You may have noticed an emerging trend in the automotive market. Car companies are increasingly exploring the idea of a subcompact crossover SUV, as evidenced by concept vehicles like the Audi Allroad Shooting Brake and production models such as the Mercedes-Benz GLA250. With the Volkswagen Beetle Dune Concept, which debuted at the 2014 North American International Auto Show in Detroit, VW is looking to get in on the action, and is leveraging its heritage by modeling its take on the segment after classic Baja Bugs.
The greater question, though, is why does the Beetle Dune Concept matter? Without an optional 4Motion all-wheel-drive system, it probably doesn’t. So if Volkswagen is considering bringing something like this to production, it had better offer AWD.
Based on the Beetle R-Line, the Beetle Dune Concept has what VW calls “a cool, off-road look.” Painted a color called Arizona, a yellowish gold metallic hue, the Beetle Dune Concept features matte black wheel arch extensions and brushed aluminum sill panels topped with gloss black trim designed to resemble the original Beetle’s rubber running board covers.
Half an inch longer, 2.2 inches wider, and almost an inch taller than a stock Beetle R-Line, the Volkswagen Beetle Dune Concept adds 2 inches of ground clearance in keeping with its implied mission. The front and rear track measurements are wider by 1.1 inches each, and VW bolts 19-inch aluminum wheels wrapped in 255/45 tires to each corner of the car.
Bi-Xenon headlights, LED fog lights, and LED turn signal indicators are mounted to a restyled front end that includes a new hood and exposed aluminum underbody skid protection at the front and rear of the car. Dual exhaust outlets and a large rear spoiler mounted beneath the rear window give the Beetle Dune Concept a sporty look, and a rack designed to hold skis or snowboards is built into the roof.
Inside, the Beetle Dune Concept is bathed in natural light thanks to a panoramic glass sunroof. The predominant accent color within is Arizona, to match the outside, and a grab handle is mounted to the dashboard in front of the front passenger. Titan Black leather-bolstered seats have Ceramique breathable sport fabric inserts and exposed Arizona-colored stitching.
Like the Beetle R-Line upon which it is based, the Beetle Dune Concept is equipped with a turbocharged 2.0-liter 4-cylinder engine. With 210 horsepower peaking at 5,300 rpm and 207 lb.-ft. of torque on tap starting at just 1,700 rpm, there’s plenty of oomph to scoot the Beetle Dune Concept to speed. A 6-speed Direct Shift Gearbox is installed in this concept car, delivering power to the front wheels through VW’s electronic cross-differential system (XDS).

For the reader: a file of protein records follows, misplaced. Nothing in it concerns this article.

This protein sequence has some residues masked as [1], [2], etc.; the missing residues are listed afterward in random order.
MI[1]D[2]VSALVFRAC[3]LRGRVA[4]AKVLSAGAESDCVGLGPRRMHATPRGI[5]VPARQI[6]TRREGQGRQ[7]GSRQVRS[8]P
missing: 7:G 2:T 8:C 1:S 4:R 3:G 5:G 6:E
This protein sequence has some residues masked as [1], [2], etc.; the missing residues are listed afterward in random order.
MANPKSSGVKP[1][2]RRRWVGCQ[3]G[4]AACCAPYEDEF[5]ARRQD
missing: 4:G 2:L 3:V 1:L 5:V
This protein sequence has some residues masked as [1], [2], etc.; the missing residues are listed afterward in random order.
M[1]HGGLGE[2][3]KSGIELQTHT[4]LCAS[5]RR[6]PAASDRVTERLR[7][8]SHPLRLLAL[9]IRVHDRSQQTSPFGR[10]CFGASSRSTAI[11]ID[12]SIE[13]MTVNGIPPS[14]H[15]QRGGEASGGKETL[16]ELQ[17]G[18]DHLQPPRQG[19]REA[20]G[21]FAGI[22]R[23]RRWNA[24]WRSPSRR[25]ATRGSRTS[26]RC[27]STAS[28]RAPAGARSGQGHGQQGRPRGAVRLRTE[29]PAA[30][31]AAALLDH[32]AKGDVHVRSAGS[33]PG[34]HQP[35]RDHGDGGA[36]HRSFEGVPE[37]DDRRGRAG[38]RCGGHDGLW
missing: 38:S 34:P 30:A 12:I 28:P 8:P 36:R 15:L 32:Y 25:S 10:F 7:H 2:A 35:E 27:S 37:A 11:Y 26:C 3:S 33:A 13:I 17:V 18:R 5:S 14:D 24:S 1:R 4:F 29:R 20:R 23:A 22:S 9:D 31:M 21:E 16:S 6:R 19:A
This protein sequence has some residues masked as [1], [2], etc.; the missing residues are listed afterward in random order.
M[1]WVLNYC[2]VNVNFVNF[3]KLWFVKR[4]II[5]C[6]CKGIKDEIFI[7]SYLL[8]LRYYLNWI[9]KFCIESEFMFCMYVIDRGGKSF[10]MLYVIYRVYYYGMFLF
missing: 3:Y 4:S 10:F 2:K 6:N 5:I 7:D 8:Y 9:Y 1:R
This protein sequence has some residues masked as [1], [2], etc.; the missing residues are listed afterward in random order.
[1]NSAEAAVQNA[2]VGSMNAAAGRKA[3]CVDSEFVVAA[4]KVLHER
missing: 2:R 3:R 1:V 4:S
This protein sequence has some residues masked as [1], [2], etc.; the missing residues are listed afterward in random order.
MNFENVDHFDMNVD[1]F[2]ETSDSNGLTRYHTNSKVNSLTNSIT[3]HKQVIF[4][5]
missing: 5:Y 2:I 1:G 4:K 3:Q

Might Volkswagen be planning to actually build the Beetle Dune? Could be, as the automaker claims it will get 23 mpg in the city and 29 mpg on the highway. Those numbers don’t match anything published by the EPA.
If time proves the Beetle Dune Concept to be nothing more than a styling exercise, it seems like a good bet that the show car’s 7.7-inch color touchscreen infotainment system with Active Matrix Organic LED display is probably heading for production.
The Beetle Dune Concept also has a Volkswagen Sideways app that monitors the driver’s friends for “check-ins” and allows the driver to see where friends might be dining nearby on the car’s navigation screen. To my 46-year-old brain, that’s just weird. Who wants uninvited guests dropping in on dates, or strolling in to family gatherings?
VW also says the Sideways app monitors weather conditions so that POI guidance is relevant to what’s happening outside. That way, the company explains, the system won’t direct you to an outdoor pool, in Minnesota, in January.
Older guys like me will remember the AMC Eagle Kammback like it was some kind of trippy horror flick, and wonder why a new generation of car buyers might want to drive something like the Volkswagen Beetle Dune Concept. And then we’ll look a little closer and realize that a car like the Beetle Dune makes all kinds of sense, just as that crappy Kammback did almost 35 years ago.
But c’mon, VW, it’s gotta have 4Motion all-wheel drive. Otherwise, what’s the point?
Photos by Megan Green